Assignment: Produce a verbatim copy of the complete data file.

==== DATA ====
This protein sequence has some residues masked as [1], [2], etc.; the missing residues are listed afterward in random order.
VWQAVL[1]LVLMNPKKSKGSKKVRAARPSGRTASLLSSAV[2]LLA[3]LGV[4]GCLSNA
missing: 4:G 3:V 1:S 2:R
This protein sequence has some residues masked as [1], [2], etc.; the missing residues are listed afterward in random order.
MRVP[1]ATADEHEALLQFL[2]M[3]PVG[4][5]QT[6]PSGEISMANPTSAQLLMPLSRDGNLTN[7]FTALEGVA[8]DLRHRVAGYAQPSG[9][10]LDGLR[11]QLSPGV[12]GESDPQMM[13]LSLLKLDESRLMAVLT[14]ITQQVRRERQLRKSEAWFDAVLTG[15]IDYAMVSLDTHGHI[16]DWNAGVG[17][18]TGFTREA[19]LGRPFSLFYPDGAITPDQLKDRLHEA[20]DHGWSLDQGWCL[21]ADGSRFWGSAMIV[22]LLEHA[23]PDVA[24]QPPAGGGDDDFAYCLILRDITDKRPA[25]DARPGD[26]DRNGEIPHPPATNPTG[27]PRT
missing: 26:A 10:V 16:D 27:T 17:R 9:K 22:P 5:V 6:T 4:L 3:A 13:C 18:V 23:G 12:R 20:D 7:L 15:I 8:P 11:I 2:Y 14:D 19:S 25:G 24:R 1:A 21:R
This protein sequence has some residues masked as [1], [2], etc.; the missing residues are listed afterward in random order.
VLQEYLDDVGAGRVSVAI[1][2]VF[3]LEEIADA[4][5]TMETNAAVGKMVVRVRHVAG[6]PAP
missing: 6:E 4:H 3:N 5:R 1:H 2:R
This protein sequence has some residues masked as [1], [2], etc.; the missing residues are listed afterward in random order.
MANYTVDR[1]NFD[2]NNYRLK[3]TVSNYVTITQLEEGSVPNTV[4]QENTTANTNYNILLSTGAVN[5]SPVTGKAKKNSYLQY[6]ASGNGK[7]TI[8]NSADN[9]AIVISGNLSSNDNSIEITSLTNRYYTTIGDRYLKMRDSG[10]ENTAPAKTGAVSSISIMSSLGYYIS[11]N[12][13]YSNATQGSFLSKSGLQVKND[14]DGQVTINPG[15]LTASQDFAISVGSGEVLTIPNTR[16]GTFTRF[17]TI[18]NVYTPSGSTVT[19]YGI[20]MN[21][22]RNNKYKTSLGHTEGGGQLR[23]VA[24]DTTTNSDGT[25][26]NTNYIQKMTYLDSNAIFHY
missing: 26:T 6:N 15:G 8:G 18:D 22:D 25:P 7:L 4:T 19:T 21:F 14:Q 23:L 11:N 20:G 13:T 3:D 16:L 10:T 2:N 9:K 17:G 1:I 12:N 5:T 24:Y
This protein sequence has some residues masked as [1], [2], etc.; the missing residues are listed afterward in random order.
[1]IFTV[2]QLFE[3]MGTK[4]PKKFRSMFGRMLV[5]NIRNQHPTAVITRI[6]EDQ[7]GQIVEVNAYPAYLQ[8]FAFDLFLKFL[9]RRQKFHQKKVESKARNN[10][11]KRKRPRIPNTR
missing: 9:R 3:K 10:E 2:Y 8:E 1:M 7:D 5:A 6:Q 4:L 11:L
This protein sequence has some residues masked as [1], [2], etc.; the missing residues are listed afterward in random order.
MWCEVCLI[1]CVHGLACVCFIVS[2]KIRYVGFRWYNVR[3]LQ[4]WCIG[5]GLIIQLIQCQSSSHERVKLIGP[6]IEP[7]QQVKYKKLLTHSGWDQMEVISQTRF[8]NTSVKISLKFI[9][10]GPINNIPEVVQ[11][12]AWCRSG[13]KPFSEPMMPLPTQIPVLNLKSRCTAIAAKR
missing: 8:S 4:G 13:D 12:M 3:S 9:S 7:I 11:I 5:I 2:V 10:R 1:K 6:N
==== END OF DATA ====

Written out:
This protein sequence has some residues masked as [1], [2], etc.; the missing residues are listed afterward in random order.
VWQAVL[1]LVLMNPKKSKGSKKVRAARPSGRTASLLSSAV[2]LLA[3]LGV[4]GCLSNA
missing: 4:G 3:V 1:S 2:R
This protein sequence has some residues masked as [1], [2], etc.; the missing residues are listed afterward in random order.
MRVP[1]ATADEHEALLQFL[2]M[3]PVG[4][5]QT[6]PSGEISMANPTSAQLLMPLSRDGNLTN[7]FTALEGVA[8]DLRHRVAGYAQPSG[9][10]LDGLR[11]QLSPGV[12]GESDPQMM[13]LSLLKLDESRLMAVLT[14]ITQQVRRERQLRKSEAWFDAVLTG[15]IDYAMVSLDTHGHI[16]DWNAGVG[17][18]TGFTREA[19]LGRPFSLFYPDGAITPDQLKDRLHEA[20]DHGWSLDQGWCL[21]ADGSRFWGSAMIV[22]LLEHA[23]PDVA[24]QPPAGGGDDDFAYCLILRDITDKRPA[25]DARPGD[26]DRNGEIPHPPATNPTG[27]PRT
missing: 26:A 10:V 16:D 27:T 17:R 9:K 22:P 5:V 6:T 4:L 3:A 13:C 18:V 23:G 12:R 20:D 7:L 15:I 8:P 11:I 2:Y 14:D 19:S 25:G 24:R 1:A 21:R
This protein sequence has some residues masked as [1], [2], etc.; the missing residues are listed afterward in random order.
VLQEYLDDVGAGRVSVAI[1][2]VF[3]LEEIADA[4][5]TMETNAAVGKMVVRVRHVAG[6]PAP
missing: 6:E 4:H 3:N 5:R 1:H 2:R
This protein sequence has some residues masked as [1], [2], etc.; the missing residues are listed afterward in random order.
MANYTVDR[1]NFD[2]NNYRLK[3]TVSNYVTITQLEEGSVPNTV[4]QENTTANTNYNILLSTGAVN[5]SPVTGKAKKNSYLQY[6]ASGNGK[7]TI[8]NSADN[9]AIVISGNLSSNDNSIEITSLTNRYYTTIGDRYLKMRDSG[10]ENTAPAKTGAVSSISIMSSLGYYIS[11]N[12][13]YSNATQGSFLSKSGLQVKND[14]DGQVTINPG[15]LTASQDFAISVGSGEVLTIPNTR[16]GTFTRF[17]TI[18]NVYTPSGSTVT[19]YGI[20]MN[21][22]RNNKYKTSLGHTEGGGQLR[23]VA[24]DTTTNSDGT[25][26]NTNYIQKMTYLDSNAIFHY
missing: 26:T 6:N 15:G 8:G 18:D 22:D 25:P 7:L 4:T 19:T 21:F 14:Q 23:L 11:N 20:G 13:T 3:D 16:L 10:T 2:N 9:K 17:G 1:I 12:N 5:T 24:Y
This protein sequence has some residues masked as [1], [2], etc.; the missing residues are listed afterward in random order.
[1]IFTV[2]QLFE[3]MGTK[4]PKKFRSMFGRMLV[5]NIRNQHPTAVITRI[6]EDQ[7]GQIVEVNAYPAYLQ[8]FAFDLFLKFL[9]RRQKFHQKKVESKARNN[10][11]KRKRPRIPNTR
missing: 9:R 3:K 10:E 2:Y 8:E 1:M 7:D 5:A 6:Q 4:L 11:L
This protein sequence has some residues masked as [1], [2], etc.; the missing residues are listed afterward in random order.
MWCEVCLI[1]CVHGLACVCFIVS[2]KIRYVGFRWYNVR[3]LQ[4]WCIG[5]GLIIQLIQCQSSSHERVKLIGP[6]IEP[7]QQVKYKKLLTHSGWDQMEVISQTRF[8]NTSVKISLKFI[9][10]GPINNIPEVVQ[11][12]AWCRSG[13]KPFSEPMMPLPTQIPVLNLKSRCTAIAAKR
missing: 8:S 4:G 13:D 12:M 3:S 9:S 7:I 11:I 5:I 2:V 10:R 1:K 6:N